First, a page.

I VERY much enjoyed Davies bringing back some of his world-building elements: invoking the Shadow Proclamation, UNIT being made into something not-silly. The CGI for the time vortex is fun, but I wish they’d stick to one idea about what it actually looks like. The new TARDIS interior looks fantastic.
David Tennant and Catherine Tate jump right back into their roles almost as though no time has passed at all. (Almost. There is something slightly off about them – a missing vitality, or something – but it’s so slight you can ignore it.) Jacqueline King makes a flawless return as Sylvia Noble – her character is perfectly consistent.
Yasmin Finney, who plays the new character of Rose Noble, is a weak link. Finney was not the strongest actor in the cast of Heartstopper, and gives a similar performance here. Finney’s delivery lacks personality – compare it to Billie Piper as Rose Tyler and I think it’ll be obvious.
The thing that let this episode down was the gender-woo. I had assumed that they were only going to reference this in passing – if at all – but they made it the core of the story. Now, in fairness, they did put it with an interesting idea: the ‘Doctor-Donna’ metacrisis was a metacrisis between a male and female organism; part of the energy of the crisis was shared when the containing organism reproduced – i.e., Donna had a child – meaning that the energy was now not too much to overwhelm them, allowing both to escape its catastrophic effects; but because the metacrisis was between a male and female organism, the offspring carried some combination of ‘maleness’ and ‘femaleness’. That’s an interesting idea.
But the gender-woo interrupted the story every few minutes or so, and it breaks the immersion every time. One of the most egregious examples is Finney’s line of ‘You’re assuming “he” as a pronoun?!’, referring to the furry, gremlin-like alien known as The Meep.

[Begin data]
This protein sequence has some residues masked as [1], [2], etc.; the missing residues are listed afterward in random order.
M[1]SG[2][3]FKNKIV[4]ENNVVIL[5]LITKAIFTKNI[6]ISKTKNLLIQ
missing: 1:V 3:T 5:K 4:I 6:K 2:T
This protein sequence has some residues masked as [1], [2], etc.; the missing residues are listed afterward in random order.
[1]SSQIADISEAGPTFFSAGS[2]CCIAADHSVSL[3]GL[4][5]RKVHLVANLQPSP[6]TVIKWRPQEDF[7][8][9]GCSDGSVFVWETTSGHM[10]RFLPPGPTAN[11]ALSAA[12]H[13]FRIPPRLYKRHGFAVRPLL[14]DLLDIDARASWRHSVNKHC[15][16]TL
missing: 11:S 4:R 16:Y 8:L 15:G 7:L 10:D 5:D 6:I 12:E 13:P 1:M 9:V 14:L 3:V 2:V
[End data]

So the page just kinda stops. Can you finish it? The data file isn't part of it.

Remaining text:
It would take several long blog posts to fully explain why this line is stupid. Every assumption that goes into it is incorrect, and there are A LOT of assumptions that go into it. I don’t have the time to go through it all – either you already know why it’s stupid or you don’t. It stops the show dead for a few moments in order to show deference to a very recently-created ideology from Tumblr. It rips the story out of its setting and places it firmly on 2023 TikTok.
Towards the end, when Donna and Rose are about to release their extra metacrisis energy, we’re given the lines ‘It’s a shame you’re not a woman anymore, ‘cause she’d’ve understood.’ and ‘Something a male-presenting Time Lord will never understand.’. I am disappointed, though perhaps not surprised, to see such rabid sexism in Doctor Who. If the sexes had been reversed for this scene and these lines, every media outlet in the western world would be screaming bloody murder.
Every time there’s a moment like that, it just pulls you out of the show, and you are agonisingly aware that you are watching actors read lines. The audience seeing an actor as an actor and not as the character they’re playing should be an actor’s worst nightmare.
If it hadn’t had all that nonsense in it, this episode would have been a solid 8/10. As it is, it drags it down to a 5/10. As long as they don’t keep doing this stuff, the series may well be worth watching.